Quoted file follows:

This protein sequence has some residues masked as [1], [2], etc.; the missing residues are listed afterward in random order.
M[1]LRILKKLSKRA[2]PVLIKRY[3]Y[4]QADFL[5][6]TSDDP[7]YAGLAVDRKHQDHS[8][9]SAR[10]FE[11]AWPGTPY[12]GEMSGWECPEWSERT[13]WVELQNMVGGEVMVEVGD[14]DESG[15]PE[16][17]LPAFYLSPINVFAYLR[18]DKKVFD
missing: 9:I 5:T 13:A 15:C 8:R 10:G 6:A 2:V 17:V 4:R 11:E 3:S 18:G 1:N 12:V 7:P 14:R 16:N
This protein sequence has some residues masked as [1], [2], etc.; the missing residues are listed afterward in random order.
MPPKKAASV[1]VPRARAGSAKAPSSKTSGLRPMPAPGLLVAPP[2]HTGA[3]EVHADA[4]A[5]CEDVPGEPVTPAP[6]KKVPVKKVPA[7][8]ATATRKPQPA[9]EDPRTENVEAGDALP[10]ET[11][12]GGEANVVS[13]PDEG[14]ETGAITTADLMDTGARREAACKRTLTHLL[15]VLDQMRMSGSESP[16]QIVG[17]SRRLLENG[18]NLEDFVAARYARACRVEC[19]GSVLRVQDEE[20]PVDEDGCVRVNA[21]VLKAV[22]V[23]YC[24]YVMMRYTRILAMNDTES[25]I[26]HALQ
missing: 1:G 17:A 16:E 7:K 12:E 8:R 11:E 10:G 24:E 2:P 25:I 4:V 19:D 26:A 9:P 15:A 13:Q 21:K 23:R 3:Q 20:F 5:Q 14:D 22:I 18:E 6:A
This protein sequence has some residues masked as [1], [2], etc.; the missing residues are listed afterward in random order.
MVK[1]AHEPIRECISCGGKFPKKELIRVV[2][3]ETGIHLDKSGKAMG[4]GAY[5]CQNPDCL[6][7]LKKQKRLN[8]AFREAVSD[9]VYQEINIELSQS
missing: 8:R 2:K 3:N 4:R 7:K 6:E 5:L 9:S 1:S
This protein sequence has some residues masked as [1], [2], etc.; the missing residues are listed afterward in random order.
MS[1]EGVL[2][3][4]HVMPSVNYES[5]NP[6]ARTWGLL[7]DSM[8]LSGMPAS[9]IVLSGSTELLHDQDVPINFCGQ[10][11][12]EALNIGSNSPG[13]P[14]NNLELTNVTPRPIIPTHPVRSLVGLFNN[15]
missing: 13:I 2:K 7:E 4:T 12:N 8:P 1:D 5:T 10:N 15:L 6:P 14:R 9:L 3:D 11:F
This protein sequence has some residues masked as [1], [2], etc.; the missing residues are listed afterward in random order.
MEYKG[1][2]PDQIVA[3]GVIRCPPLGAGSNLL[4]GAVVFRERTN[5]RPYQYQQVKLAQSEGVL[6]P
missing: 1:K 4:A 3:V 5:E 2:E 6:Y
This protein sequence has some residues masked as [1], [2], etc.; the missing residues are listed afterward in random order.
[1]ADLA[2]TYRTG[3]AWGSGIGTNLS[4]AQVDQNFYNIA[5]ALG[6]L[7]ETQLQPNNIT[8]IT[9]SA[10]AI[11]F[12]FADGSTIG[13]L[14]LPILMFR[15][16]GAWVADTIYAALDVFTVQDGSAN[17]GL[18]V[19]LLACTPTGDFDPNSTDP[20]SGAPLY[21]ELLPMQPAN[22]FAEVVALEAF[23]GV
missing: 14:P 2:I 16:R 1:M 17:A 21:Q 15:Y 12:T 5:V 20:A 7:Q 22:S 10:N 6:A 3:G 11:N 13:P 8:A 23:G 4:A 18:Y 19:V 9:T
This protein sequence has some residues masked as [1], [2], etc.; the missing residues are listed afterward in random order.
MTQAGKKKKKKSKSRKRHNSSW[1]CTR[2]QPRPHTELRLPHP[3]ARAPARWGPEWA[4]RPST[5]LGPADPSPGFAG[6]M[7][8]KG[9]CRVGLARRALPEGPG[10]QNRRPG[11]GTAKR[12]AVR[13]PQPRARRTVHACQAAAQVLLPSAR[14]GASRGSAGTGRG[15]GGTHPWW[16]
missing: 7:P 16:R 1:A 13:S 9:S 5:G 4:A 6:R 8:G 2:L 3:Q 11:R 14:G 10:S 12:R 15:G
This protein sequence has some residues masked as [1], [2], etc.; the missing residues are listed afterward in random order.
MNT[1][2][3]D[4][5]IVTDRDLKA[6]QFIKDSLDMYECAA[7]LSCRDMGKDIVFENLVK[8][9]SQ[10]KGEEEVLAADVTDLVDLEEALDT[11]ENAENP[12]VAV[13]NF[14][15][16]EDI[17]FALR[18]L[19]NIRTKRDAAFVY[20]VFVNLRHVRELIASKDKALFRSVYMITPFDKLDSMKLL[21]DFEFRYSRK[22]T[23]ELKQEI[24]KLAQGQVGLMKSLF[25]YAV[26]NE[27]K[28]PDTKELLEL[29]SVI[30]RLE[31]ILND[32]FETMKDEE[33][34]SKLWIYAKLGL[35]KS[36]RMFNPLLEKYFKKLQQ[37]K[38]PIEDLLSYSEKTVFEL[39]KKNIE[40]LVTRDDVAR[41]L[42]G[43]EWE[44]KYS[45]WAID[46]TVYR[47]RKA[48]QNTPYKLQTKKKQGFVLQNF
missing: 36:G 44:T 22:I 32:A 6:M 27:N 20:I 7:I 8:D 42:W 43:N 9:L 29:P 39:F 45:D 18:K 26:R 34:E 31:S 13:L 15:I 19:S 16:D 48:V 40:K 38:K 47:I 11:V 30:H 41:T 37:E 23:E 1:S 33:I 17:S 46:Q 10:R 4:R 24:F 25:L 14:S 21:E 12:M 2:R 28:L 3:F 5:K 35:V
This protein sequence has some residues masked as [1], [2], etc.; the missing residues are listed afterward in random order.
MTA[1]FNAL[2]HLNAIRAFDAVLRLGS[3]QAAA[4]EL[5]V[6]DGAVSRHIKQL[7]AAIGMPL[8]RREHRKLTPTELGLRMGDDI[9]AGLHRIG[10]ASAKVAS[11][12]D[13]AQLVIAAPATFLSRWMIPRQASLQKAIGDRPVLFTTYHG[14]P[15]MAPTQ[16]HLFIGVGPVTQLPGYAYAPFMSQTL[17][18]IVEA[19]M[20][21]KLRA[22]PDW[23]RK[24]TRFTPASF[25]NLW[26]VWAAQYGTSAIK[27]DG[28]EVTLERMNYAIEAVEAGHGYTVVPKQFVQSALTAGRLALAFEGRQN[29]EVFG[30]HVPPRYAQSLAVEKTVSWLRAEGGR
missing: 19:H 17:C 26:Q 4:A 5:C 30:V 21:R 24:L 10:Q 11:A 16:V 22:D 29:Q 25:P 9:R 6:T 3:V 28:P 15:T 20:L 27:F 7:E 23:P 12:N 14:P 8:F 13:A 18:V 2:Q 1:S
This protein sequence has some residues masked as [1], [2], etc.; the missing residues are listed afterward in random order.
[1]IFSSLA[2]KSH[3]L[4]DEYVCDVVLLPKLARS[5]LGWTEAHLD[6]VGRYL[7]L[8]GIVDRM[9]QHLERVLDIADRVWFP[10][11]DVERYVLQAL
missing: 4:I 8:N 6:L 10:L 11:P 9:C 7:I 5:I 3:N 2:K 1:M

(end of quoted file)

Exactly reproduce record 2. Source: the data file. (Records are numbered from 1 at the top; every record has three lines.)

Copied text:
This protein sequence has some residues masked as [1], [2], etc.; the missing residues are listed afterward in random order.
MPPKKAASV[1]VPRARAGSAKAPSSKTSGLRPMPAPGLLVAPP[2]HTGA[3]EVHADA[4]A[5]CEDVPGEPVTPAP[6]KKVPVKKVPA[7][8]ATATRKPQPA[9]EDPRTENVEAGDALP[10]ET[11][12]GGEANVVS[13]PDEG[14]ETGAITTADLMDTGARREAACKRTLTHLL[15]VLDQMRMSGSESP[16]QIVG[17]SRRLLENG[18]NLEDFVAARYARACRVEC[19]GSVLRVQDEE[20]PVDEDGCVRVNA[21]VLKAV[22]V[23]YC[24]YVMMRYTRILAMNDTES[25]I[26]HALQ
missing: 1:G 17:A 16:E 7:K 12:E 8:R 11:E 10:G 24:E 2:P 25:I 4:V 19:D 26:A 9:P 15:A 13:Q 21:K 23:R 3:Q 20:F 5:Q 14:D 22:I 18:E 6:A